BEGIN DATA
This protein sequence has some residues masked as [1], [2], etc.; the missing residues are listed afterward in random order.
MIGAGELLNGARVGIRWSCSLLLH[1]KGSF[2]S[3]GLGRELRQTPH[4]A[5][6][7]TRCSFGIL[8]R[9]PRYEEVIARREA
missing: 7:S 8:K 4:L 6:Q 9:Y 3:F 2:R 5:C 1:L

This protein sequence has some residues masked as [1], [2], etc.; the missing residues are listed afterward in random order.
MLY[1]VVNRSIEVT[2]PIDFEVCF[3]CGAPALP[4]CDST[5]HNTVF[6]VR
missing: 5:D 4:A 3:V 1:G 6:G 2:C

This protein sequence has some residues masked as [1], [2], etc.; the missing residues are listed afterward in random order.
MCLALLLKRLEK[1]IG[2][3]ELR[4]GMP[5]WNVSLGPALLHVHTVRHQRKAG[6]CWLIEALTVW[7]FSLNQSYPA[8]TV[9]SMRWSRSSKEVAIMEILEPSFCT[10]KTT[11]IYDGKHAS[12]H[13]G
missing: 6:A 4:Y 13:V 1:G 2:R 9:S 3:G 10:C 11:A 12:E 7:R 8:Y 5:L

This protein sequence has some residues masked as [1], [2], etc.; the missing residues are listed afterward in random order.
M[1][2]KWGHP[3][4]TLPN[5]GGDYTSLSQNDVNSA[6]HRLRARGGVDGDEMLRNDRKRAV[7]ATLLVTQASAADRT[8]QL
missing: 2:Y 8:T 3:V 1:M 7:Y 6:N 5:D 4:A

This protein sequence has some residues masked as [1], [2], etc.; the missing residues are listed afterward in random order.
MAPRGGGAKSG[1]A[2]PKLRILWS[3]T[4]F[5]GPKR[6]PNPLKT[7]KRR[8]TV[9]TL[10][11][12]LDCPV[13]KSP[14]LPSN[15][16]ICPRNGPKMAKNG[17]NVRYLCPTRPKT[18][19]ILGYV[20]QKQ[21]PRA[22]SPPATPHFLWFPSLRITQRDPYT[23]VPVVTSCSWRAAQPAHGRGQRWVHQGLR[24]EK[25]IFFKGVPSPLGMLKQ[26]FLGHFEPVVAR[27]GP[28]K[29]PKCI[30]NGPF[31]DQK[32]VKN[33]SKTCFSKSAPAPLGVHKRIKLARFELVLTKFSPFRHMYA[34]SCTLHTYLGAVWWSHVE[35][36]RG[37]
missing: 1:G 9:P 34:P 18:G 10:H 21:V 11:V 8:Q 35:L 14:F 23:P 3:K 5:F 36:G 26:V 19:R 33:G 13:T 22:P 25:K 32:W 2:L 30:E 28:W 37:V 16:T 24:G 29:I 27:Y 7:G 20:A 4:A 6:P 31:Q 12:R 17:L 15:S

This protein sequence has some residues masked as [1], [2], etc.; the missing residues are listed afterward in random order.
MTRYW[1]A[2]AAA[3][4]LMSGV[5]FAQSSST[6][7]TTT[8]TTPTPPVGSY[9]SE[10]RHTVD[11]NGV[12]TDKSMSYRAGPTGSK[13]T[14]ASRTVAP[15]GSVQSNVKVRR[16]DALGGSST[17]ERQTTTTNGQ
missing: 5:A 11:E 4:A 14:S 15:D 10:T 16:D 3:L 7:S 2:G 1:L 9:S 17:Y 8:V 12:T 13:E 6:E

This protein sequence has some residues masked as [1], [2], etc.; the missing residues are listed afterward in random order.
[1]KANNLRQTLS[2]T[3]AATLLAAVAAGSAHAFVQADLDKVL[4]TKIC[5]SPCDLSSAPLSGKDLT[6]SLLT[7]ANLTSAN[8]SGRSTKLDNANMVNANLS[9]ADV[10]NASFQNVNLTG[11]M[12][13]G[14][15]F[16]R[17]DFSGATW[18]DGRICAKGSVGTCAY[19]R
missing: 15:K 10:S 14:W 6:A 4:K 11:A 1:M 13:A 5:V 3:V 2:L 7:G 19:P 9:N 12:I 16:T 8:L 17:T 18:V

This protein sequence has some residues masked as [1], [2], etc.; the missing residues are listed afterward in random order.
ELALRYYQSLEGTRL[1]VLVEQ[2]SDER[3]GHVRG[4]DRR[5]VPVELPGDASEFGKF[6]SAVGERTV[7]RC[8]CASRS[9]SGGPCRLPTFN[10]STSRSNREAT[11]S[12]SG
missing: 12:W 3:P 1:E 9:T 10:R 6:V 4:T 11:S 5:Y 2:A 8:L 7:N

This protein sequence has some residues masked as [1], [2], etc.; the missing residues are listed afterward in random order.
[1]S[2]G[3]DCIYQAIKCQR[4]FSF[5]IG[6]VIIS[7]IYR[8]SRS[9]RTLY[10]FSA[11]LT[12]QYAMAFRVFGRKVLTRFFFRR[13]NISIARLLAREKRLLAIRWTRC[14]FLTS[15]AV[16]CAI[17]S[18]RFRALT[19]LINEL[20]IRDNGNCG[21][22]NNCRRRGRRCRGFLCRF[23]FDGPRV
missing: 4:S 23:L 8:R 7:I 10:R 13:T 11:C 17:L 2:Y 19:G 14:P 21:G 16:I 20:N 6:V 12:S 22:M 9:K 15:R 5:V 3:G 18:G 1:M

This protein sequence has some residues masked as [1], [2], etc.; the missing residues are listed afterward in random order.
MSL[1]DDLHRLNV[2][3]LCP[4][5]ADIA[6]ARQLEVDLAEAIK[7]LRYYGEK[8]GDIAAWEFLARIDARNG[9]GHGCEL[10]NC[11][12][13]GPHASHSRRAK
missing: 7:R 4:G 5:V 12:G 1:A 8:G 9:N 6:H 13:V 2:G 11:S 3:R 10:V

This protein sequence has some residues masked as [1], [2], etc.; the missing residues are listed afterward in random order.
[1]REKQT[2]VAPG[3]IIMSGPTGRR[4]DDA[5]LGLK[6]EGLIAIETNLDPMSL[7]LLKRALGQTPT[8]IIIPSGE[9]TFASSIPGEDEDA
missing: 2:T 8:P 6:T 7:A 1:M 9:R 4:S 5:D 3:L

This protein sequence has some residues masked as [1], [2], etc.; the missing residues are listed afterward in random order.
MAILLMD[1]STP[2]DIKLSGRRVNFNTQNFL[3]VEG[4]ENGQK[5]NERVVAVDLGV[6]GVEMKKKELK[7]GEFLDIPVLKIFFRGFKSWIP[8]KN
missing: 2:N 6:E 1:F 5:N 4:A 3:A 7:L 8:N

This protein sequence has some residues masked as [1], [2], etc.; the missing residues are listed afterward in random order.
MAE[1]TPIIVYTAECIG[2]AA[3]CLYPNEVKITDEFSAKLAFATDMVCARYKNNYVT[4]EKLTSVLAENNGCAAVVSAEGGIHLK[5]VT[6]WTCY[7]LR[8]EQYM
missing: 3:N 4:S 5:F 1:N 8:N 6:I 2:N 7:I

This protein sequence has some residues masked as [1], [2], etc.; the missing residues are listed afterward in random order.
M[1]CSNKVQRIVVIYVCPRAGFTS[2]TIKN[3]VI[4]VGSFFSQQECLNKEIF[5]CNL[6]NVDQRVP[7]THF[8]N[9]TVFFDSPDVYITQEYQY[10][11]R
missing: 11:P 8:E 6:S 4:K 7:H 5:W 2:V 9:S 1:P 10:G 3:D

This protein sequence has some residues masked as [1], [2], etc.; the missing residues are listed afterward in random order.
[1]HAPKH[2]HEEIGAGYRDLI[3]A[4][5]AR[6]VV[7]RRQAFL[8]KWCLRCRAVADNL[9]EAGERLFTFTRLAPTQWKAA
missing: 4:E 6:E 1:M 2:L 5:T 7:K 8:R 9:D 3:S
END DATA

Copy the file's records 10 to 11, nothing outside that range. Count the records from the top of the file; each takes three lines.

This protein sequence has some residues masked as [1], [2], etc.; the missing residues are listed afterward in random order.
MSL[1]DDLHRLNV[2][3]LCP[4][5]ADIA[6]ARQLEVDLAEAIK[7]LRYYGEK[8]GDIAAWEFLARIDARNG[9]GHGCEL[10]NC[11][12][13]GPHASHSRRAK
missing: 7:R 4:G 5:V 12:G 1:A 8:G 9:N 6:H 13:V 2:G 11:S 3:R 10:V

This protein sequence has some residues masked as [1], [2], etc.; the missing residues are listed afterward in random order.
[1]REKQT[2]VAPG[3]IIMSGPTGRR[4]DDA[5]LGLK[6]EGLIAIETNLDPMSL[7]LLKRALGQTPT[8]IIIPSGE[9]TFASSIPGEDEDA
missing: 2:T 8:P 6:T 7:A 1:M 9:R 4:S 5:D 3:L